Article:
“Nones and Dones” and “Almost Dones” is the first article in a series about why people leave church (W.P.L.C.), have left, or are thinking about leaving, …and what churches can do about it.
This first article is mostly about what I call the “Almost Dones.”
Barna Research has some amazing statistics about the spirituality of people who have either left the church or don’t go, but say they “love Jesus.” As their survey shows, many “nones and dones” do not look a whole lot different than those who DO go to church.
- They pray and feel as spiritual just about as much as those in the pews.
- They love Jesus.
- They are largely “traditional” Christians who do not go to church.
- The majority are women (61%).
- Four-fifths (80%) are between the ages of 33 and 70.
- They typically are women living in the South and Midwest.
The only surprising difference is their political orientation. Nones and Dones tend to be more “liberal” or progressive (take your pick), …and are less “dogmatic” (absolutist) about their religious beliefs.
“Dones” who “love Jesus” are telling us they don’t like traditional church communities. Because their numbers are growing, we ignore their experience and opinions at the church’s peril.
Why do people leave the church and become “done”?
We’re not looking at the marginal or notional Christians who never really embraced the faith. We’re looking at those who stood up, paid up, lived up, and then left at some point.
In summary, they become “done” because:
- Style of Worship (music and sermons) no longer fulfilling or attractive.
- Lack of Friendliness, feeling connected.
- Sense that they’re always being asked for money.
- Run ins with hypocrites, dysfunctional persons/leaders.
- Lack of appealing options to be involved.
To that list, I would add, ” lack of spiritual growth opportunities,” and a message that seems opposed their progressive leanings. (As the sermon is often the nexxus of the church’s message, I would specifically point out that sermons often lack real-world relevance and tip-toe around the issues progressives are concerned about.)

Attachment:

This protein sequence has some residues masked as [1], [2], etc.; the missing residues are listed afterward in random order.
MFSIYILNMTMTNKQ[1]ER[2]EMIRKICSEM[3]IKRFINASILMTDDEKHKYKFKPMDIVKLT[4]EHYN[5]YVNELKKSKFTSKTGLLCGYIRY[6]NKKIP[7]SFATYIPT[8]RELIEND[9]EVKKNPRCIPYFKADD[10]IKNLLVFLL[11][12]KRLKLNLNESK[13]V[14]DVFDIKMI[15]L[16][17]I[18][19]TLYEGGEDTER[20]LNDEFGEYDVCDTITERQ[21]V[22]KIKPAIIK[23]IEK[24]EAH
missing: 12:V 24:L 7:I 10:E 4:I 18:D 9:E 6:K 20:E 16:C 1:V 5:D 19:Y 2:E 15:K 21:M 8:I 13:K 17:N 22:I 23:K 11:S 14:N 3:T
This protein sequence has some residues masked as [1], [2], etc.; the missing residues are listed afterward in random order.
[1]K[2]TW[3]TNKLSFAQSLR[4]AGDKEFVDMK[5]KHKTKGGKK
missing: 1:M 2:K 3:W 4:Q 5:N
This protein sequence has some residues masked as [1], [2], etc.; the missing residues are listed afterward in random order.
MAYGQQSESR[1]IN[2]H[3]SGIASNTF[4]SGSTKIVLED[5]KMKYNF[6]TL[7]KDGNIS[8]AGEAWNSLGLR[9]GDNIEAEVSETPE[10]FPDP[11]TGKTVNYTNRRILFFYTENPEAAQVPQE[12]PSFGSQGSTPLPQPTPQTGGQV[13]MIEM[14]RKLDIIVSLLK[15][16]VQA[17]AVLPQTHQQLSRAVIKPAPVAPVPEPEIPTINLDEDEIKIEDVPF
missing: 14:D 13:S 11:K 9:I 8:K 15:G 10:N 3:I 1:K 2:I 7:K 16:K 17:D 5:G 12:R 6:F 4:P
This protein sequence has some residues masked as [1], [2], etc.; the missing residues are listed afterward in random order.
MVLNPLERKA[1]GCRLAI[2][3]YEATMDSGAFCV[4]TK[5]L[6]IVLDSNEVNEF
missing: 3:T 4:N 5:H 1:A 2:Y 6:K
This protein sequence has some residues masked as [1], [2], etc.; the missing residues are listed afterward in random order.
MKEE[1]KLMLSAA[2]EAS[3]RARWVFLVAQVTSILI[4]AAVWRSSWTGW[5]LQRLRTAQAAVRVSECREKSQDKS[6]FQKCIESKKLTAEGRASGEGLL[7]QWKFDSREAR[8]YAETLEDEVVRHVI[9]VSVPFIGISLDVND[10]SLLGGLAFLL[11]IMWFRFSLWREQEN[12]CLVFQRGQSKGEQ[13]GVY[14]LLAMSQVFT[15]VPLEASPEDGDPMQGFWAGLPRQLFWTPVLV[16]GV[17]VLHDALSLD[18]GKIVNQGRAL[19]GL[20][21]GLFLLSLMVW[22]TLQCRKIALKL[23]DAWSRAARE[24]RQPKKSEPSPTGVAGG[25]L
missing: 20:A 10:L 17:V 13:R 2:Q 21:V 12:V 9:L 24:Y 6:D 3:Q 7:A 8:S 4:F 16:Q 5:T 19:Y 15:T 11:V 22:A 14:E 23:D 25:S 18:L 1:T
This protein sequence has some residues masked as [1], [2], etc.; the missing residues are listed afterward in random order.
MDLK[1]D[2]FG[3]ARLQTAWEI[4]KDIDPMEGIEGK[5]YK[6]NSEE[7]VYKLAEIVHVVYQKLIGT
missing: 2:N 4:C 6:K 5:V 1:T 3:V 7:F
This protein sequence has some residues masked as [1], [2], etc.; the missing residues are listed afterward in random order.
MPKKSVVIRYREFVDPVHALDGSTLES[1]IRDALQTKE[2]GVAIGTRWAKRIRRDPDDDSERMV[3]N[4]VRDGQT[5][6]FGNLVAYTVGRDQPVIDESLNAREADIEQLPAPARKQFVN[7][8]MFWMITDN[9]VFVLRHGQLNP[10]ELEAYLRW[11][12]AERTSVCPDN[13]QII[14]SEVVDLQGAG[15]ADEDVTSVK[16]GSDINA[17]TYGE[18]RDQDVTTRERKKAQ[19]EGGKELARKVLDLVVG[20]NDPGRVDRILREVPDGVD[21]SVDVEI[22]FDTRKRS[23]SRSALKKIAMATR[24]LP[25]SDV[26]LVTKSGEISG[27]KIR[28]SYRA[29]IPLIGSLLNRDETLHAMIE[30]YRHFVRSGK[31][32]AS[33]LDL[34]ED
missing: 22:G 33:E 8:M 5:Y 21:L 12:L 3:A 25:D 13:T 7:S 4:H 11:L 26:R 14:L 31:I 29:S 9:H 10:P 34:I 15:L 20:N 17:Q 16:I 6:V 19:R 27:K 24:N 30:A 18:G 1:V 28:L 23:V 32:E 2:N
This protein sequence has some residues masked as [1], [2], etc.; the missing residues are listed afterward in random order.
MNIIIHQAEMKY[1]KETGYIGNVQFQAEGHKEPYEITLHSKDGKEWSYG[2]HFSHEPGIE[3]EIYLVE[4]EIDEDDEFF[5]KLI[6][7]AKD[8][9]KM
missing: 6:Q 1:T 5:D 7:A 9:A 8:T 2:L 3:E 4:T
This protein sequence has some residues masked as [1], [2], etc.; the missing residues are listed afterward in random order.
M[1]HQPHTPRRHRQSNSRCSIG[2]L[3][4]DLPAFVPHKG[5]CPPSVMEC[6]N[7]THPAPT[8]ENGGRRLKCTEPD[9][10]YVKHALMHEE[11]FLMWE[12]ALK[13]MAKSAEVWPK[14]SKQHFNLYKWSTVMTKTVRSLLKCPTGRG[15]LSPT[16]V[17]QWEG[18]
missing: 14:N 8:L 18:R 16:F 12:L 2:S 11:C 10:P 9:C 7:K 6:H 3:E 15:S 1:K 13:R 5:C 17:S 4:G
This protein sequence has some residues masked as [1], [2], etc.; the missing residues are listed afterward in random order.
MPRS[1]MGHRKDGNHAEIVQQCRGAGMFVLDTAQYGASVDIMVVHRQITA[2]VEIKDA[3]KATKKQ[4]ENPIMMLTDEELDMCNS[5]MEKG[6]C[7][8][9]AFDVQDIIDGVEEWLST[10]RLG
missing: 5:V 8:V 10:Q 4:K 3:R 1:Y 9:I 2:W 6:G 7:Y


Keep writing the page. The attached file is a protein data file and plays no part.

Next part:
All of the above become more difficult when you move and are trying to FIND a church. And we live in a mobile society.
Is Anonymity in Larger Churches Part of the “Dones” Problem?
I have a hypothesis that “large churches” are not really helping retain members. If they were, we wouldn’t be talking about an overall decline in church attendance in the USA. Instead, I believe they are often the “last refuge” of those who are “almost done.” But larger churches are not necessarily better at growing disciples and membership.
Suck on this for a while:
A new study has found that although more Americans than ever are attending megachurches, megachurch worshipers are attending church less frequently.
Larger churches are drawing from smaller churches but still churning through people. Having attended several larger churches since leaving parish ministry, I can confirm that it’s way too easy to “slip in and slip out” without being noticed, and without being asked to get involved. This is something you can’t do in a small church. Small churches and small church pastors will notice you. If you seek anonymity, and sometimes that’s exactly what you’re looking for after a bad church experience, you know not to go to a small church. In summary, large churches are a great place for “Almost Dones” to hang out.
“Almost Dones” are in your church
“Almost Dones” is my name for this new category of people hiding in-between and on the fringes of churches. And I don’t see the researchers measuring them. What’s significant is that “Almost Dones” often end up becoming “Dones.” They’re trying your church, and even joining but not engaging. Many are one problem and pastor-mistake away from leaving. Some have joined, but are still searching for a better church, and willing to give the flavor of the month a try.